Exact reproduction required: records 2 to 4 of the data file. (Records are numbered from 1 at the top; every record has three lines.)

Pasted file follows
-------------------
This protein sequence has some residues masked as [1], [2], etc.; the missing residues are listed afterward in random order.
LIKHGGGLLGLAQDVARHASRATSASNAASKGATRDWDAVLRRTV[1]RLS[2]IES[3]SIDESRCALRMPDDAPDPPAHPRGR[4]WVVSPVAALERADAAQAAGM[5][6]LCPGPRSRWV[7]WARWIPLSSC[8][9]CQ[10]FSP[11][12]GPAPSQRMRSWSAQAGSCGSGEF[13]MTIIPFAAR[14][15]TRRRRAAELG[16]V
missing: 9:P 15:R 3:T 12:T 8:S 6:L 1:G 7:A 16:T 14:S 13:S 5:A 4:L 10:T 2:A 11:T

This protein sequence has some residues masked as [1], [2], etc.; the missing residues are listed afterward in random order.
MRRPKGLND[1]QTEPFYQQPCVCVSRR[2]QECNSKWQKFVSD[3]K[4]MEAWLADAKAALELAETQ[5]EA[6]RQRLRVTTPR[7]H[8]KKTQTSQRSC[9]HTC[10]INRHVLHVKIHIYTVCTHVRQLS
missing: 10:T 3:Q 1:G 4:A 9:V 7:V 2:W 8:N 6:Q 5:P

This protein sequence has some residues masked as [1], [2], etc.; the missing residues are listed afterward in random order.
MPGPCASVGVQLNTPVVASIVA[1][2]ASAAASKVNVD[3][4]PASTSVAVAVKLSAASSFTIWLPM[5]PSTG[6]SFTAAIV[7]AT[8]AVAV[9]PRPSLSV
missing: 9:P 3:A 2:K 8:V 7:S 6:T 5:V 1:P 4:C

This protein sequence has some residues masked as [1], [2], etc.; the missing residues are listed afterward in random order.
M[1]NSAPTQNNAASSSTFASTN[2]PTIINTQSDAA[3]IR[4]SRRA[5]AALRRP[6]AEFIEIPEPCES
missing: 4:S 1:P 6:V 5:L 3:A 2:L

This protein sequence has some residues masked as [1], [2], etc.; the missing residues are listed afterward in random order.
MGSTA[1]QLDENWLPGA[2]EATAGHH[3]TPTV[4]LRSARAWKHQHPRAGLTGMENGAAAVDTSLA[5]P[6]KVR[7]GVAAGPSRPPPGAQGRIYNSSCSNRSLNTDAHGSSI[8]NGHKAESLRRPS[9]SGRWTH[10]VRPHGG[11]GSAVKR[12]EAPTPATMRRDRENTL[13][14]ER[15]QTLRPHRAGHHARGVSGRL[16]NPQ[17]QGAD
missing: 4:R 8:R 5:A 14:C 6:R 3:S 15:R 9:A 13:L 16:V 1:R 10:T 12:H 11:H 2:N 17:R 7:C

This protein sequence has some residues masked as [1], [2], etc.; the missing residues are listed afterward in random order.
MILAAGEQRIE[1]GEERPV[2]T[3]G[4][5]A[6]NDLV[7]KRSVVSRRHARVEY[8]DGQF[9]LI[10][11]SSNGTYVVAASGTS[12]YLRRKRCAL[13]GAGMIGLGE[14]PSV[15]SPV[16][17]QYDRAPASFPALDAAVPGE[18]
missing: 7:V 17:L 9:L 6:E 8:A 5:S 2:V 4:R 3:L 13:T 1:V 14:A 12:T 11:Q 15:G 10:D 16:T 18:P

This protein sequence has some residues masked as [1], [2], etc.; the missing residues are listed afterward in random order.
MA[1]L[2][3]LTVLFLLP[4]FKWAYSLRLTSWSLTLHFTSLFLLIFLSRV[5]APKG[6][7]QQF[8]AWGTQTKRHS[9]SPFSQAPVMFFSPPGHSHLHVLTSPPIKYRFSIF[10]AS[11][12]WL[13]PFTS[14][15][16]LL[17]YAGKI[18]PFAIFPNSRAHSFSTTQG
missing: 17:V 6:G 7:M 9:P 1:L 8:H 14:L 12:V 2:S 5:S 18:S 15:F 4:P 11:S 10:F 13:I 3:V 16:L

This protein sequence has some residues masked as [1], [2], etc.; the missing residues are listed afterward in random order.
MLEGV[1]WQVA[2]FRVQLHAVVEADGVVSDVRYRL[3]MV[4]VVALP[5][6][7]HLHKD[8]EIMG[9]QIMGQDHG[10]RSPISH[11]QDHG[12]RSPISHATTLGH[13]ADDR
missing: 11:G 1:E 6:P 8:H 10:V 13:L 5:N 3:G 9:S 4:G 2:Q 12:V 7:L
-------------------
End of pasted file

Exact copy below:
This protein sequence has some residues masked as [1], [2], etc.; the missing residues are listed afterward in random order.
MRRPKGLND[1]QTEPFYQQPCVCVSRR[2]QECNSKWQKFVSD[3]K[4]MEAWLADAKAALELAETQ[5]EA[6]RQRLRVTTPR[7]H[8]KKTQTSQRSC[9]HTC[10]INRHVLHVKIHIYTVCTHVRQLS
missing: 10:T 3:Q 1:G 4:A 9:V 7:V 2:W 8:N 6:Q 5:P

This protein sequence has some residues masked as [1], [2], etc.; the missing residues are listed afterward in random order.
MPGPCASVGVQLNTPVVASIVA[1][2]ASAAASKVNVD[3][4]PASTSVAVAVKLSAASSFTIWLPM[5]PSTG[6]SFTAAIV[7]AT[8]AVAV[9]PRPSLSV
missing: 9:P 3:A 2:K 8:V 7:S 6:T 5:V 1:P 4:C

This protein sequence has some residues masked as [1], [2], etc.; the missing residues are listed afterward in random order.
M[1]NSAPTQNNAASSSTFASTN[2]PTIINTQSDAA[3]IR[4]SRRA[5]AALRRP[6]AEFIEIPEPCES
missing: 4:S 1:P 6:V 5:L 3:A 2:L